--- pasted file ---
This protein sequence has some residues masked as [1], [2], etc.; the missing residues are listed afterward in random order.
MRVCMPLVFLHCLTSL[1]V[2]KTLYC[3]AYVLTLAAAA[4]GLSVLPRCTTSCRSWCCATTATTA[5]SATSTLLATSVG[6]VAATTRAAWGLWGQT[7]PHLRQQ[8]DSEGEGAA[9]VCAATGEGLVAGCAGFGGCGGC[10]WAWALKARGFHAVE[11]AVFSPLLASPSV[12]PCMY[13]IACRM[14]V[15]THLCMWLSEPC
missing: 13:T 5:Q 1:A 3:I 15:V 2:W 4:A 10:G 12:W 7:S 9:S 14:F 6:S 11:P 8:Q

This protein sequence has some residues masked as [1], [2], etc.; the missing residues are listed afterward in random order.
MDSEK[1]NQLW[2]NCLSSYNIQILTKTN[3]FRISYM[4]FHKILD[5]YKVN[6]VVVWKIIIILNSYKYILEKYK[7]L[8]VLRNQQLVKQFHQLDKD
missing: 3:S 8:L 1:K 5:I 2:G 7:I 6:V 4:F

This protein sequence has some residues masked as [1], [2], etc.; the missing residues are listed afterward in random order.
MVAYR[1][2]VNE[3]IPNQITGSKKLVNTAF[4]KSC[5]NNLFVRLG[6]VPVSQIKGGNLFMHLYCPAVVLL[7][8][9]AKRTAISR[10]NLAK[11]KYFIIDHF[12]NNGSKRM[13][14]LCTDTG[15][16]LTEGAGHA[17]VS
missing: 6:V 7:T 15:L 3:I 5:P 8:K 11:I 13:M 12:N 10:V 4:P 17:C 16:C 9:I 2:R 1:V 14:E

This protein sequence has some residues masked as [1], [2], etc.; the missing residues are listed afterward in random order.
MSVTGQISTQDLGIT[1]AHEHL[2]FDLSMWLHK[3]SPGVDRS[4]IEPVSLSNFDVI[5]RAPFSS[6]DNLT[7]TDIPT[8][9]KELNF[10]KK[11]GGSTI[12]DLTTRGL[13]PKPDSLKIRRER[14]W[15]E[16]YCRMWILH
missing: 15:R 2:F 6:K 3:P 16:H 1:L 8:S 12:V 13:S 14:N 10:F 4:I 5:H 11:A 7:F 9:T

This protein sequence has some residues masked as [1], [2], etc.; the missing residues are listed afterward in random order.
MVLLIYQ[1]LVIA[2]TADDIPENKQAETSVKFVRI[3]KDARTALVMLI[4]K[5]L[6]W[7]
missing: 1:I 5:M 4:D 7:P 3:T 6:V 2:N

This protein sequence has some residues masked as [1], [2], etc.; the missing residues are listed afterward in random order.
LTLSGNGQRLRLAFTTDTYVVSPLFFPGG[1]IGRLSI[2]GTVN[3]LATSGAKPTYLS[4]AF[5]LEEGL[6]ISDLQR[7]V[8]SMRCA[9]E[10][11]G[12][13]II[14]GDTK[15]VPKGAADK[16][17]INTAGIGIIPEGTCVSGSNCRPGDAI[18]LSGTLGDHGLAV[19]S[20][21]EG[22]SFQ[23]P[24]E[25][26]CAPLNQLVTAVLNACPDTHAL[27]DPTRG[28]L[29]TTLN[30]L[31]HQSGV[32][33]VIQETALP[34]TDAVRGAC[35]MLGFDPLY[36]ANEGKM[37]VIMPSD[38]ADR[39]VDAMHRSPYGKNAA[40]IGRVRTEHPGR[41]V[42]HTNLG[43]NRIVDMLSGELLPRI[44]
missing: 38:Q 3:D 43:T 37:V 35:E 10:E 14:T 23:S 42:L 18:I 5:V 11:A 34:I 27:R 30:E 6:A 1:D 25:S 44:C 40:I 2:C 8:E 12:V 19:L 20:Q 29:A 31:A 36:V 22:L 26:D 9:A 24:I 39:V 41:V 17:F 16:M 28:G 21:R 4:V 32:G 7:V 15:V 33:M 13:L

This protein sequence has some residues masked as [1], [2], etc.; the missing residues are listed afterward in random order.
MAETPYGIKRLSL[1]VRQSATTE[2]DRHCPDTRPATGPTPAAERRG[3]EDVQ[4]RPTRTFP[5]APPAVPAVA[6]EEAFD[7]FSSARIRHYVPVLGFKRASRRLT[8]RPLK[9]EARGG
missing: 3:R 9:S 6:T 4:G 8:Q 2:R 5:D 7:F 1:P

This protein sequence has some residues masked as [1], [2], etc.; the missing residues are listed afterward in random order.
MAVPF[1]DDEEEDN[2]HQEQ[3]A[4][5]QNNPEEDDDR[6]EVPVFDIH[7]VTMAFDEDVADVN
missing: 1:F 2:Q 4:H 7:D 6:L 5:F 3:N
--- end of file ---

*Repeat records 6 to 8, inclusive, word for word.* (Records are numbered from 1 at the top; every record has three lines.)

This protein sequence has some residues masked as [1], [2], etc.; the missing residues are listed afterward in random order.
LTLSGNGQRLRLAFTTDTYVVSPLFFPGG[1]IGRLSI[2]GTVN[3]LATSGAKPTYLS[4]AF[5]LEEGL[6]ISDLQR[7]V[8]SMRCA[9]E[10][11]G[12][13]II[14]GDTK[15]VPKGAADK[16][17]INTAGIGIIPEGTCVSGSNCRPGDAI[18]LSGTLGDHGLAV[19]S[20][21]EG[22]SFQ[23]P[24]E[25][26]CAPLNQLVTAVLNACPDTHAL[27]DPTRG[28]L[29]TTLN[30]L[31]HQSGV[32][33]VIQETALP[34]TDAVRGAC[35]MLGFDPLY[36]ANEGKM[37]VIMPSD[38]ADR[39]VDAMHRSPYGKNAA[40]IGRVRTEHPGR[41]V[42]HTNLG[43]NRIVDMLSGELLPRI[44]
missing: 38:Q 3:D 43:T 37:V 35:E 10:E 14:T 23:S 42:L 18:I 5:V 11:A 34:I 27:R 30:E 6:A 1:D 25:S 44:C 40:I 2:C 8:E 12:V 19:L 20:Q 29:A 31:A 36:V 22:L 26:D 9:A 24:I 39:V 41:V 17:F 16:M 28:G 21:R 4:V 32:G 7:V 15:V 33:M 13:L

This protein sequence has some residues masked as [1], [2], etc.; the missing residues are listed afterward in random order.
MAETPYGIKRLSL[1]VRQSATTE[2]DRHCPDTRPATGPTPAAERRG[3]EDVQ[4]RPTRTFP[5]APPAVPAVA[6]EEAFD[7]FSSARIRHYVPVLGFKRASRRLT[8]RPLK[9]EARGG
missing: 3:R 9:S 6:T 4:G 8:Q 2:R 5:D 7:F 1:P

This protein sequence has some residues masked as [1], [2], etc.; the missing residues are listed afterward in random order.
MAVPF[1]DDEEEDN[2]HQEQ[3]A[4][5]QNNPEEDDDR[6]EVPVFDIH[7]VTMAFDEDVADVN
missing: 1:F 2:Q 4:H 7:D 6:L 5:F 3:N